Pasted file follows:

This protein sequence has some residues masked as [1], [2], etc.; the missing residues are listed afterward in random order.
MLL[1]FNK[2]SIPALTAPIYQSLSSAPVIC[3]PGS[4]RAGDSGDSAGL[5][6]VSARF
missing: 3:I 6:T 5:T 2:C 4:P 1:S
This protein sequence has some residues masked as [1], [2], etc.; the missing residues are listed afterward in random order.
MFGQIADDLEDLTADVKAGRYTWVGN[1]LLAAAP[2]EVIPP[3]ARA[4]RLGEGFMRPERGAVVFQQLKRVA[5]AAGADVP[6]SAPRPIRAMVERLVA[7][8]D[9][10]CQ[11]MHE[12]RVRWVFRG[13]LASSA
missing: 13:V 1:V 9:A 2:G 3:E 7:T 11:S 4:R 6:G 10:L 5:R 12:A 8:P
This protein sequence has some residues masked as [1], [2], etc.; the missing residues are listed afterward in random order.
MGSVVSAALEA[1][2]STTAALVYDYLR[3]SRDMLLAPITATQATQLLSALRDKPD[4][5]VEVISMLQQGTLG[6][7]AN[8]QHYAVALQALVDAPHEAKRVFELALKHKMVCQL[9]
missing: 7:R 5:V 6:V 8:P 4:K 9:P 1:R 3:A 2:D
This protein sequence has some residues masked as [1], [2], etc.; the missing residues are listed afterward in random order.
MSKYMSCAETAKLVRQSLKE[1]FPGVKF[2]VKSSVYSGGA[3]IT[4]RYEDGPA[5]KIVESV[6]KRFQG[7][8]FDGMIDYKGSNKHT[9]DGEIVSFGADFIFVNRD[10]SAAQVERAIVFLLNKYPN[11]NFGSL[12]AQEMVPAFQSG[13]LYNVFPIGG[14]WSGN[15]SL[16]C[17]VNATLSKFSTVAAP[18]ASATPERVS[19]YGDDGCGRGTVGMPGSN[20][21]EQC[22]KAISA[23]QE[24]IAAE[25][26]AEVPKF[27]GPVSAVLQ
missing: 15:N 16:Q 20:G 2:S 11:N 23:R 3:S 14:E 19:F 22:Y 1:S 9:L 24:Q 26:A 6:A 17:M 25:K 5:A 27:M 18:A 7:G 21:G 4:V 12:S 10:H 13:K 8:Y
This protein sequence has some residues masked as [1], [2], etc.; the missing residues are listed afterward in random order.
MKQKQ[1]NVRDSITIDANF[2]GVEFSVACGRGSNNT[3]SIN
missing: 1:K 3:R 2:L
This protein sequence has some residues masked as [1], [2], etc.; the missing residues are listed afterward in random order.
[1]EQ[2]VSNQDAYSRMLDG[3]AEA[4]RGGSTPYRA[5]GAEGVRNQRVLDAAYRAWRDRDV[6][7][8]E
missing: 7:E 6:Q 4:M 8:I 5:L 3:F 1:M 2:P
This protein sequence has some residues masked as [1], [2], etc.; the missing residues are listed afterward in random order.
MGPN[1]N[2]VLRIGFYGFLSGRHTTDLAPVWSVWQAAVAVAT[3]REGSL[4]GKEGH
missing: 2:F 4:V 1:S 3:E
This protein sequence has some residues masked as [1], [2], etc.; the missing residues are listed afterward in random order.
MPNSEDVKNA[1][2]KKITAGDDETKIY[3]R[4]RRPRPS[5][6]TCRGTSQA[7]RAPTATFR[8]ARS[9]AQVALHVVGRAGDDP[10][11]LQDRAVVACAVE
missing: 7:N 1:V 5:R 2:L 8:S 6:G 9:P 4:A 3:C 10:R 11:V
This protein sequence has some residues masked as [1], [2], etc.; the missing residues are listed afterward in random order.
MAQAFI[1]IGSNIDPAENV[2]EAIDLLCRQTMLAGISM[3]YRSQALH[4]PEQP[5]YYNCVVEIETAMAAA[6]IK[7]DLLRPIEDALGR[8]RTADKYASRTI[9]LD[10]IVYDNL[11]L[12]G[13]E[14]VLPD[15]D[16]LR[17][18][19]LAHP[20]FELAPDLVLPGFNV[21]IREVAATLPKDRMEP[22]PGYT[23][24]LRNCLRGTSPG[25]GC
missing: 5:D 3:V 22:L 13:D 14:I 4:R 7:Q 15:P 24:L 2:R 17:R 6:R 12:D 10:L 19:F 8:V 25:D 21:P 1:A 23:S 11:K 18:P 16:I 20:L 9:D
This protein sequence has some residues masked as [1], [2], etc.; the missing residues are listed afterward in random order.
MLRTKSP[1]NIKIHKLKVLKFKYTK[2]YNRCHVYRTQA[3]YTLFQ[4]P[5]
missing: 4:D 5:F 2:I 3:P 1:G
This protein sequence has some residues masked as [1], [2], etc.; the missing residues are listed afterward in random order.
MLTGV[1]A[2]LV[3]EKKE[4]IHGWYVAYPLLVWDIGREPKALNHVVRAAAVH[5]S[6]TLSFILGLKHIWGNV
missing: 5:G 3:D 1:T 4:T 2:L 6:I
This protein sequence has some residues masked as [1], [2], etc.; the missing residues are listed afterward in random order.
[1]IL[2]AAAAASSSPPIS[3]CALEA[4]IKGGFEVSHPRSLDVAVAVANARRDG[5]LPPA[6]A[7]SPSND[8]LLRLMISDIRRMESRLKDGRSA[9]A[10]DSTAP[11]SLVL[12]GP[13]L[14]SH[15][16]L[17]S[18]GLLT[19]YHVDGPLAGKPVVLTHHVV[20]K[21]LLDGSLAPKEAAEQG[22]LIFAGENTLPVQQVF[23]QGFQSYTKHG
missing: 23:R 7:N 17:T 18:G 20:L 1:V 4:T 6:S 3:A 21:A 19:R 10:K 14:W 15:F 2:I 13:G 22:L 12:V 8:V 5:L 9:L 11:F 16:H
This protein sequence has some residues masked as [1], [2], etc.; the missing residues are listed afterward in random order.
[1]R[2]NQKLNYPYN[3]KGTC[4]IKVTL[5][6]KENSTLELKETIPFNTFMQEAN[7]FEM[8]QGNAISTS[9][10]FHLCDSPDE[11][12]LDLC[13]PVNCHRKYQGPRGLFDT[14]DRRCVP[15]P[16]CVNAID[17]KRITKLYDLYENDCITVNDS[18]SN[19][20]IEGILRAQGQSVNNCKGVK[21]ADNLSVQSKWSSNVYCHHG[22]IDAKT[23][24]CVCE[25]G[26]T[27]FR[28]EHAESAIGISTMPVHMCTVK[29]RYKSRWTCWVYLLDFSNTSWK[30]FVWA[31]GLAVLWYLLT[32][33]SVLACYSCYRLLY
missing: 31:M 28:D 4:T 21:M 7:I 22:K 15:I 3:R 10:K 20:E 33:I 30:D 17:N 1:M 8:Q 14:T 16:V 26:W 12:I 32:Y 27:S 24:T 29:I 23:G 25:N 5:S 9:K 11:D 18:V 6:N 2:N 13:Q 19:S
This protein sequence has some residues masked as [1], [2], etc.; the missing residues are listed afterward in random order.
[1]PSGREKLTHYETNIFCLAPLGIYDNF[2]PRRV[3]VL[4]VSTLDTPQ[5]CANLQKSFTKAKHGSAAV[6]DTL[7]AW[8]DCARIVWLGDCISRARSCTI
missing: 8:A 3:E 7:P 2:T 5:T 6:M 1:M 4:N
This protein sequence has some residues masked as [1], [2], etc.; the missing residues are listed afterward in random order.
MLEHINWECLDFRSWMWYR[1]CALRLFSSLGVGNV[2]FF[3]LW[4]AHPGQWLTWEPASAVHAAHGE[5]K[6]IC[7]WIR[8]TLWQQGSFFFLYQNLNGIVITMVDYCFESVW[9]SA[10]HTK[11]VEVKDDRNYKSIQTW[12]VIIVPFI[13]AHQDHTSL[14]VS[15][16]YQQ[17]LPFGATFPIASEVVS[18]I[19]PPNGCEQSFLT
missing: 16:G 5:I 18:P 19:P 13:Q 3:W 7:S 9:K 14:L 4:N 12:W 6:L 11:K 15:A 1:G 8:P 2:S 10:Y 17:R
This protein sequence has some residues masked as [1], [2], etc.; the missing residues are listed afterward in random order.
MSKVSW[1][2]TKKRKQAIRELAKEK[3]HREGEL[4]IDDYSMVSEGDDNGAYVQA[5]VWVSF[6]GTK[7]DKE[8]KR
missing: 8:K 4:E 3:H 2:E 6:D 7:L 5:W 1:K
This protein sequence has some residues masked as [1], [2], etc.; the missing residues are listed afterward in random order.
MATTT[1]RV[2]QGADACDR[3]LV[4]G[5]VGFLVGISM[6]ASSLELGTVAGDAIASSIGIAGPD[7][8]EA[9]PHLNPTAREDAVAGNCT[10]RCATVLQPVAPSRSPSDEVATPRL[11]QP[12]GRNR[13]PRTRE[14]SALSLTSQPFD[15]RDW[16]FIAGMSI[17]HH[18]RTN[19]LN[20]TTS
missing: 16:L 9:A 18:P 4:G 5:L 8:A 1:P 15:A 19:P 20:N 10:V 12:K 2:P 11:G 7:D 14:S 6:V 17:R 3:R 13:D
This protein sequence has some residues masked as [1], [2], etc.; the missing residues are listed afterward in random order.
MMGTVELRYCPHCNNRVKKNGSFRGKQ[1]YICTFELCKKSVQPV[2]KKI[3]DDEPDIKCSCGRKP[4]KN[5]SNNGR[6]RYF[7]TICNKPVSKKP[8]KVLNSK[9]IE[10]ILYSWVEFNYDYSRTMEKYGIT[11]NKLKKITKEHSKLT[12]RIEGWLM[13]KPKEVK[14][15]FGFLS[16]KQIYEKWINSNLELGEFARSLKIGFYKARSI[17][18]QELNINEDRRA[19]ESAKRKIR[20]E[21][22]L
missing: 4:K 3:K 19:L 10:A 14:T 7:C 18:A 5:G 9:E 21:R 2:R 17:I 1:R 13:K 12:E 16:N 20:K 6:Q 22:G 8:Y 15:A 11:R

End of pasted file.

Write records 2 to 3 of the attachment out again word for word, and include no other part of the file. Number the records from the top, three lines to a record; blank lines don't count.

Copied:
This protein sequence has some residues masked as [1], [2], etc.; the missing residues are listed afterward in random order.
MFGQIADDLEDLTADVKAGRYTWVGN[1]LLAAAP[2]EVIPP[3]ARA[4]RLGEGFMRPERGAVVFQQLKRVA[5]AAGADVP[6]SAPRPIRAMVERLVA[7][8]D[9][10]CQ[11]MHE[12]RVRWVFRG[13]LASSA
missing: 13:V 1:V 9:A 2:G 3:E 7:T 11:S 4:R 6:G 10:L 5:R 12:A 8:P
This protein sequence has some residues masked as [1], [2], etc.; the missing residues are listed afterward in random order.
MGSVVSAALEA[1][2]STTAALVYDYLR[3]SRDMLLAPITATQATQLLSALRDKPD[4][5]VEVISMLQQGTLG[6][7]AN[8]QHYAVALQALVDAPHEAKRVFELALKHKMVCQL[9]
missing: 7:R 5:V 6:V 8:P 4:K 9:P 1:R 3:A 2:D